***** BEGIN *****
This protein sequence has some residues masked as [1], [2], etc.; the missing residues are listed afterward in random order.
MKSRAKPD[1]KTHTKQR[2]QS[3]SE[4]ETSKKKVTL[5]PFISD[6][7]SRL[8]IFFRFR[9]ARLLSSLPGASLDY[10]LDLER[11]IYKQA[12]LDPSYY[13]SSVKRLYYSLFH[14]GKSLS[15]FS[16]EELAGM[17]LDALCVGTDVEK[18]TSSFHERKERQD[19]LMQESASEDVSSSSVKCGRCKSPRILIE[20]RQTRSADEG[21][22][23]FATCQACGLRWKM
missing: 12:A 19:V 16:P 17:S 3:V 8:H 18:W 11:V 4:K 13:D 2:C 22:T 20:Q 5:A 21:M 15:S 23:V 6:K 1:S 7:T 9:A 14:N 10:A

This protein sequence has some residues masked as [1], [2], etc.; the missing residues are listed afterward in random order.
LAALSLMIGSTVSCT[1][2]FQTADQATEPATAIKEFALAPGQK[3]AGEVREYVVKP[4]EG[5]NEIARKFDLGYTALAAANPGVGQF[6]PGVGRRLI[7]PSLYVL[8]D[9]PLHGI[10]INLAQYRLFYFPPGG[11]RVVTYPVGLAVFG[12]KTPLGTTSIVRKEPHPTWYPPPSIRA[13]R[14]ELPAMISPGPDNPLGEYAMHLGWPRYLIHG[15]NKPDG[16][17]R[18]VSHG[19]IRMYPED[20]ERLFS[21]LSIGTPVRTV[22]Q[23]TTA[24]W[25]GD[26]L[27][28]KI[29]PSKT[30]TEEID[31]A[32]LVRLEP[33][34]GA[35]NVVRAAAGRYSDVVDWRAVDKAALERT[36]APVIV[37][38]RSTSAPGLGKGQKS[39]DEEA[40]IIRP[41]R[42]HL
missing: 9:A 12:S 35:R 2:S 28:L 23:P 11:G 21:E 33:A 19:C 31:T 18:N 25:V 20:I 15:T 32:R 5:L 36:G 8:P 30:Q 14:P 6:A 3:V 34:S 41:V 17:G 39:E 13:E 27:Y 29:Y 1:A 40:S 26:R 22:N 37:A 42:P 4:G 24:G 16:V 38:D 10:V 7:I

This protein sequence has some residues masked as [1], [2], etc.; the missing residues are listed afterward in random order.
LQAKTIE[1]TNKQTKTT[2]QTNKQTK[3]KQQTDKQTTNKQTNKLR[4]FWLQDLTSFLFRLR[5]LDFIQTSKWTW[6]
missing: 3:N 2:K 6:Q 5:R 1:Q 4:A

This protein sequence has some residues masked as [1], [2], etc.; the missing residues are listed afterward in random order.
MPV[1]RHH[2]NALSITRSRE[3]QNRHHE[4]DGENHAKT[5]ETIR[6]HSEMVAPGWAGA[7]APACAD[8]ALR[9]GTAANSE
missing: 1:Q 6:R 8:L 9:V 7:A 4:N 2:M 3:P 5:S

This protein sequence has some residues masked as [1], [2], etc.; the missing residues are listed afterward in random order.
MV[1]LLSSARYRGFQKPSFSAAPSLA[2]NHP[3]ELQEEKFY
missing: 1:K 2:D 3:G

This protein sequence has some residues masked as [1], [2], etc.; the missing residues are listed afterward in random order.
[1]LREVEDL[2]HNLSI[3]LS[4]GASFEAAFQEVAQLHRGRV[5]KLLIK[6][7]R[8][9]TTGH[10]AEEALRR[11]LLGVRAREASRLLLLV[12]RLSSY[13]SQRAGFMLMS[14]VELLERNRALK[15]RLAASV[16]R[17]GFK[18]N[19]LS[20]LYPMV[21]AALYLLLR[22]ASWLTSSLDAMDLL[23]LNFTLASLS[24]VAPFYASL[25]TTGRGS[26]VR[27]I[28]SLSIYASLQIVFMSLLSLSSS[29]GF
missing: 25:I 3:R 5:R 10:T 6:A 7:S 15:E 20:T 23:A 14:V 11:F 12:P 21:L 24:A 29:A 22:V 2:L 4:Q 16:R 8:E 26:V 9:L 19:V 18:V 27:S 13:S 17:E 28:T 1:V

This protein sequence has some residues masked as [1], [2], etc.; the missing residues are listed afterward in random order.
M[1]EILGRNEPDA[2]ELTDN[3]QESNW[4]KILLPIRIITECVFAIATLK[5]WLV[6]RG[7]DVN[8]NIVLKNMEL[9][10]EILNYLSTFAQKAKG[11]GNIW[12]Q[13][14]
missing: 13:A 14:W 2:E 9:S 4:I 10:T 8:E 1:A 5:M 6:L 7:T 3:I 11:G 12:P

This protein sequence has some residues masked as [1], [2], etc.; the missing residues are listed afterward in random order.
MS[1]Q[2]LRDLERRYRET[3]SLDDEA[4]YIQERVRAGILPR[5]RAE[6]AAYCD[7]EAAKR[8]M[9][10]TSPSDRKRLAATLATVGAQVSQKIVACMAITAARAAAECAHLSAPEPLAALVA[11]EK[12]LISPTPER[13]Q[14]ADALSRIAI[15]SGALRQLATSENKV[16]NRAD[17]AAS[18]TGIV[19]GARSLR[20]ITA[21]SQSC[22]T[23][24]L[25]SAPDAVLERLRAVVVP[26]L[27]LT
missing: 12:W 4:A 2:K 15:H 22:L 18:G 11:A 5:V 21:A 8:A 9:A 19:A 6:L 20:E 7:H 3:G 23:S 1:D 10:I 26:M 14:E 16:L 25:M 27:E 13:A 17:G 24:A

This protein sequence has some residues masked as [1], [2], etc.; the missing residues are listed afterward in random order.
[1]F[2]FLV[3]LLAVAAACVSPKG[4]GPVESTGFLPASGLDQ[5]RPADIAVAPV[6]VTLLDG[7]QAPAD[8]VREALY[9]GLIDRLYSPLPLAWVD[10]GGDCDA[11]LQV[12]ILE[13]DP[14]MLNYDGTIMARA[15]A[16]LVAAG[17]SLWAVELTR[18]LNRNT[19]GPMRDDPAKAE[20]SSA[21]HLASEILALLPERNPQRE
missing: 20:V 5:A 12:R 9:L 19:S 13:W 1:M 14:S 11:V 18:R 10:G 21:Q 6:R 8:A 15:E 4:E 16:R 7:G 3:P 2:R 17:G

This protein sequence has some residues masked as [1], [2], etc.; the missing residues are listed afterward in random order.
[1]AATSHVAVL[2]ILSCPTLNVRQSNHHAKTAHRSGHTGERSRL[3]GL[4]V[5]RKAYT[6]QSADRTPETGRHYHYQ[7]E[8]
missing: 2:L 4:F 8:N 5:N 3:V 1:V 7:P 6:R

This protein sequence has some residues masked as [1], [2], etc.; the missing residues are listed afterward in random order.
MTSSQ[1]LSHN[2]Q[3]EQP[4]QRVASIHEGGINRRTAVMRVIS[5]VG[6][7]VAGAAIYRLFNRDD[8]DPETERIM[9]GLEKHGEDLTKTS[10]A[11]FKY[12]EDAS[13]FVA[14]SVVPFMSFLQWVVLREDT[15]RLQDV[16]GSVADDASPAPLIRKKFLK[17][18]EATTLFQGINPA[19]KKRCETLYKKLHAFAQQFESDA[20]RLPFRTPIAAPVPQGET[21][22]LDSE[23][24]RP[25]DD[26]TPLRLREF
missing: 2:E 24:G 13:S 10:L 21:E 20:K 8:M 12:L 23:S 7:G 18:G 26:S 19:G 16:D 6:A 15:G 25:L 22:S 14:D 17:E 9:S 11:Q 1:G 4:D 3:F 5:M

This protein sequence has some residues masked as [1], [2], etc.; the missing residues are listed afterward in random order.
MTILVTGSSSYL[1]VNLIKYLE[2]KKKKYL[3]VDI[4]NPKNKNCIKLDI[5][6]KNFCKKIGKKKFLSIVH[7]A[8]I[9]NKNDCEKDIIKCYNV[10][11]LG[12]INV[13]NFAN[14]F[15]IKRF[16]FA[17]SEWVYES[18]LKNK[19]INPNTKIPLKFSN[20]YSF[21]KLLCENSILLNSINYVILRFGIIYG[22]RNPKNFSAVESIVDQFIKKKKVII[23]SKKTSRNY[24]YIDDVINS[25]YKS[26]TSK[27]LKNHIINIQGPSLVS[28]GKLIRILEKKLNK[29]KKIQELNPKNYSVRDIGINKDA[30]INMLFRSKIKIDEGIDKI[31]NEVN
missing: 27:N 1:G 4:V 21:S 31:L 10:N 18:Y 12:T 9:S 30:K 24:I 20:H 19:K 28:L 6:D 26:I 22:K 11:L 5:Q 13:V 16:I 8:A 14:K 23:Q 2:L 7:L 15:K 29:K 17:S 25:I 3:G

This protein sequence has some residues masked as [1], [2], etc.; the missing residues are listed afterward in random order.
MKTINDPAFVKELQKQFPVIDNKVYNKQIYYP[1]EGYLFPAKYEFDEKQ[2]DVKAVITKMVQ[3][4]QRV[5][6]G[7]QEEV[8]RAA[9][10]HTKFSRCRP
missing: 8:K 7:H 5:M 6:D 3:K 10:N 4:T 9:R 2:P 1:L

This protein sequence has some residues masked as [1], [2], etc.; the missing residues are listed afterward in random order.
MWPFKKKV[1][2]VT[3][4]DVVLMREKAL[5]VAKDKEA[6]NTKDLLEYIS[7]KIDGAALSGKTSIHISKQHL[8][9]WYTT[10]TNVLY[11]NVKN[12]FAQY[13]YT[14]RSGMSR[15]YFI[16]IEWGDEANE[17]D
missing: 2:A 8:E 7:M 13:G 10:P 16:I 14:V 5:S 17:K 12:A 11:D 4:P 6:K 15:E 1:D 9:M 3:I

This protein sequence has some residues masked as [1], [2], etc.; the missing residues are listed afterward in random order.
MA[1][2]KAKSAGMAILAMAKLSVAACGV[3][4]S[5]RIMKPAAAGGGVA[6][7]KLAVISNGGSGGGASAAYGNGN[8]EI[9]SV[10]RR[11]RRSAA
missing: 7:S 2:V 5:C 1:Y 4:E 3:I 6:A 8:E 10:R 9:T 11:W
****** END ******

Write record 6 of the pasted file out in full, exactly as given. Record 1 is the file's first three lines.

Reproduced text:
This protein sequence has some residues masked as [1], [2], etc.; the missing residues are listed afterward in random order.
[1]LREVEDL[2]HNLSI[3]LS[4]GASFEAAFQEVAQLHRGRV[5]KLLIK[6][7]R[8][9]TTGH[10]AEEALRR[11]LLGVRAREASRLLLLV[12]RLSSY[13]SQRAGFMLMS[14]VELLERNRALK[15]RLAASV[16]R[17]GFK[18]N[19]LS[20]LYPMV[21]AALYLLLR[22]ASWLTSSLDAMDLL[23]LNFTLASLS[24]VAPFYASL[25]TTGRGS[26]VR[27]I[28]SLSIYASLQIVFMSLLSLSSS[29]GF
missing: 25:I 3:R 5:R 10:T 6:A 7:S 15:E 20:T 23:A 14:V 11:F 12:P 21:L 24:A 29:A 22:V 2:L 4:Q 16:R 8:E 26:V 9:L 19:V 18:V 27:S 13:S 17:E 28:T 1:V